It’s been a few weeks since SEO agencies were erupting over the announcement that serving your site over a secure connection (https://) would provide a small rankings boost in search engines, specifically Google.
You may already have seen this on some websites, mainly eCommerce sites, usually in the checkout – look out for the little padlock or green symbol in the left side of the address bar.
So why did this news cause such a ruckus and what does it actually mean for your website?
Firstly, the reason why Google’s announcement caused such a stir is because it’s now one of the few hard-fact elements of the search engine’s algorithm that SEOs actually know about (or can at least categorically say came from the horse’s mouth). Google keep the ranking algorithm so secret it makes SEO largely a guessing game, especially since they tweak, change and update ranking factors on a daily basis. So, this revelation is something which can be implemented and will have surefire results – a guarantee which SEOs can rarely provide.
Nevertheless, it’s worth stressing the vague information provided around this new fangled snippet of information. The algorithm is not a simple points system and there’s so many factors at play. Nobody can really know how much a ‘small rankings boost’ will actually be – apart from Google themselves. Depending on your industry and your competition, it could be enough to see some serious gains. However, the likelihood is that it’s just another drop in the ocean alongside all the other ranking factors SEOs already have to consider.
If you’re going to make the necessary changes to your website to serve it over https:// there are a few considerations you need to take into account which could have a negative SEO effect if ignored.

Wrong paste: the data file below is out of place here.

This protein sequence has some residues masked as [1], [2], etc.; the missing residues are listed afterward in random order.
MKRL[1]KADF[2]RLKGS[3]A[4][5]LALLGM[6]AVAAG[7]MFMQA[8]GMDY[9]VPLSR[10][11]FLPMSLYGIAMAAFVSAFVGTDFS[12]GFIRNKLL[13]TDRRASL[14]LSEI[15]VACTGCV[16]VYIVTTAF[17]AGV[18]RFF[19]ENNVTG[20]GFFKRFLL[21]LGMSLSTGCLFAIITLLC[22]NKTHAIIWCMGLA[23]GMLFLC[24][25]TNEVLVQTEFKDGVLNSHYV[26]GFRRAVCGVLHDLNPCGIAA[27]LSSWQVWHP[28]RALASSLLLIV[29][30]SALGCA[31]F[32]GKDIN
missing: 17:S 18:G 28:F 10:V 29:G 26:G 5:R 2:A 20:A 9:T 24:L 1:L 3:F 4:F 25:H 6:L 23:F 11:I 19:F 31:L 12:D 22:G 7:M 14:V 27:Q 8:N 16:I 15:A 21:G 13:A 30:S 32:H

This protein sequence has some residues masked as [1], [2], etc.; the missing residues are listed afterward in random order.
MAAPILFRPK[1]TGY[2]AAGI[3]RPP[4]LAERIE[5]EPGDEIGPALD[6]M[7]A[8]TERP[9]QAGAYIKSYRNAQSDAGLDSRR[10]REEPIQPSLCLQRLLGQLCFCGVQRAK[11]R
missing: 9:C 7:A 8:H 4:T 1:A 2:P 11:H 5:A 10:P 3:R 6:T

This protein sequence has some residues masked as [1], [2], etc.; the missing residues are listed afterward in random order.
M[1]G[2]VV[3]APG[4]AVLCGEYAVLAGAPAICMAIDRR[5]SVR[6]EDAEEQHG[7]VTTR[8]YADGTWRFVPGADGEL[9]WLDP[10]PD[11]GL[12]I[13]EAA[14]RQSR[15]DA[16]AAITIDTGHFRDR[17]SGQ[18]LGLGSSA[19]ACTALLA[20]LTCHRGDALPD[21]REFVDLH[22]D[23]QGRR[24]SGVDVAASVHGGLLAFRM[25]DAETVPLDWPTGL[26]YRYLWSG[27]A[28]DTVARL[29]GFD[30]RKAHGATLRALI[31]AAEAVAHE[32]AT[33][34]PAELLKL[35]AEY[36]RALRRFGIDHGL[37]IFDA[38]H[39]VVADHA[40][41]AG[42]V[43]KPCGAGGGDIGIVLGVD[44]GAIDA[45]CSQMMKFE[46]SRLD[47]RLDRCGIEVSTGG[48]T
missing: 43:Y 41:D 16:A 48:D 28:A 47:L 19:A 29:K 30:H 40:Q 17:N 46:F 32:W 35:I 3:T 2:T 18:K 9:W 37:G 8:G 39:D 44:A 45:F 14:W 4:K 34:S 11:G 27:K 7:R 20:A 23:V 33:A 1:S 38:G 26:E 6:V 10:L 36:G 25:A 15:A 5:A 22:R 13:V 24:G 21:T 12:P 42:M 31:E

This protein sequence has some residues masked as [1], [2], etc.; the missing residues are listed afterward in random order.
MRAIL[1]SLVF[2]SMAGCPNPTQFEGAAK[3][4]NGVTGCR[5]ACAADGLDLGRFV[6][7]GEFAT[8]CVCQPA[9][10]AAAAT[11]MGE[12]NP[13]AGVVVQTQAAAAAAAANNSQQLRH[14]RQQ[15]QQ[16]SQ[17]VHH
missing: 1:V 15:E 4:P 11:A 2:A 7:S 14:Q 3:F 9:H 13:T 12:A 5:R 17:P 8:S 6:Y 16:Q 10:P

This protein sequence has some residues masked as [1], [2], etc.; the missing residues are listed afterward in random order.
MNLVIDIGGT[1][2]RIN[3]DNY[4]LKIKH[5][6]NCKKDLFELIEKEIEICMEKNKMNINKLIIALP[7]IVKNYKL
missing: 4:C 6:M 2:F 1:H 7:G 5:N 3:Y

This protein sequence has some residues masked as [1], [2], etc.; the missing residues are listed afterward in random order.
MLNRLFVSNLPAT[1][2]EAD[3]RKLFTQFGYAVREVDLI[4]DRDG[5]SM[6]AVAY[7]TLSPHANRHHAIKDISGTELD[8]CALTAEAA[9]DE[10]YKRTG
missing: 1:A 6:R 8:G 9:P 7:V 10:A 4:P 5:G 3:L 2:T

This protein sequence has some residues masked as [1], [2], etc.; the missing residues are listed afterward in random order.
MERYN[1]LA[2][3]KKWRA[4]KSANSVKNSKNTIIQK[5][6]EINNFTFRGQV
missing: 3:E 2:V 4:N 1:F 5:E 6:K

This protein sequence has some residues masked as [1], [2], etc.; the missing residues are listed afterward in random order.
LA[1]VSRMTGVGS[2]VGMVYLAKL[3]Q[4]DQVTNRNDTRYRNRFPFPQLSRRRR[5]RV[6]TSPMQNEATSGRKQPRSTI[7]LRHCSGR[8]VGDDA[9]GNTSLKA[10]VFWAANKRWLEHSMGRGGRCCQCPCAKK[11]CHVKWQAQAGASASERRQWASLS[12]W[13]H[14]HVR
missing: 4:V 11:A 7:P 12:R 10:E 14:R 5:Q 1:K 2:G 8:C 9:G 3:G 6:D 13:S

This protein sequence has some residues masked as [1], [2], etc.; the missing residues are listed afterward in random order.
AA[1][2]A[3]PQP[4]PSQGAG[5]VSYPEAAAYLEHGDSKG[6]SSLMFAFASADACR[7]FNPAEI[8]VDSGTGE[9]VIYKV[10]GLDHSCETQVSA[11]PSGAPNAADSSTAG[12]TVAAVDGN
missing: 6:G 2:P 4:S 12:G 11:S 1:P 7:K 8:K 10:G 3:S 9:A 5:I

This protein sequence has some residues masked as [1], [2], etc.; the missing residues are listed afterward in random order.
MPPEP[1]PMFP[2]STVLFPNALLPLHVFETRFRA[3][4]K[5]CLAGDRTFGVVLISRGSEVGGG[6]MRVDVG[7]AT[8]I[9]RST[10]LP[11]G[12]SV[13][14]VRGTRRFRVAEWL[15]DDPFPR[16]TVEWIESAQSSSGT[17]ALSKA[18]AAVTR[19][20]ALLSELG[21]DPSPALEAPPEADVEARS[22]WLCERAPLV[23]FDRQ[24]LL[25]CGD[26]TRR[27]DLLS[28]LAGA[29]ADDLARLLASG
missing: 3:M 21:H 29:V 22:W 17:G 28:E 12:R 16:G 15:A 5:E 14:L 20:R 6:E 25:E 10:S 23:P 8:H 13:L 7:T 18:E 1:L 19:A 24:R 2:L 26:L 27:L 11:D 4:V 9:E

It has been made clear that only specific pages which are served via https:// will receive a ranking boost, not the entire site. This is important if you already have an SSL certificate installed. For example, if you’re an existing eCommerce site, you will likely already serve your site over https:// in the checkout process but perhaps not the rest of the site. This means only the checkout process is receiving the benefit – and you probably don’t want this to rank anyway. In order to receive the full boost, the whole site must be served over https://.
Additionally, be sure to redirect your http:// site/pages to the new https:// version after implementation. Like any URL change, Google and other search engines are going to consider this a brand new page and you’ll need to transfer over any previous SEO authority to avoid seeing an initial drop in your rankings.
Similarly, as again is the case with a change of domain or URL, it’s worth going back and amending any inbound links from http:// to https:// where possible. Going forward, take note that links to your site should now contain https:// rather than http:// to get the full benefit from any link building.
Furthermore, it may be worth investing in more reputable SSL certificates, which is likely going to cost you a bit more cash but will probably provide an additional boost or benefit. Although there is no obvious evidence of this yet, we’d predict that this a reasonably obvious way for search engines to make a distinction between small businesses and big brands. We’d recommend aiming middle of the road – treat your SSL cert like buying wine for dinner, the £8-£12 supermarket bottles are certainly better than the bargain bucket and taste pretty much as good as £35 oddbins endorsed label.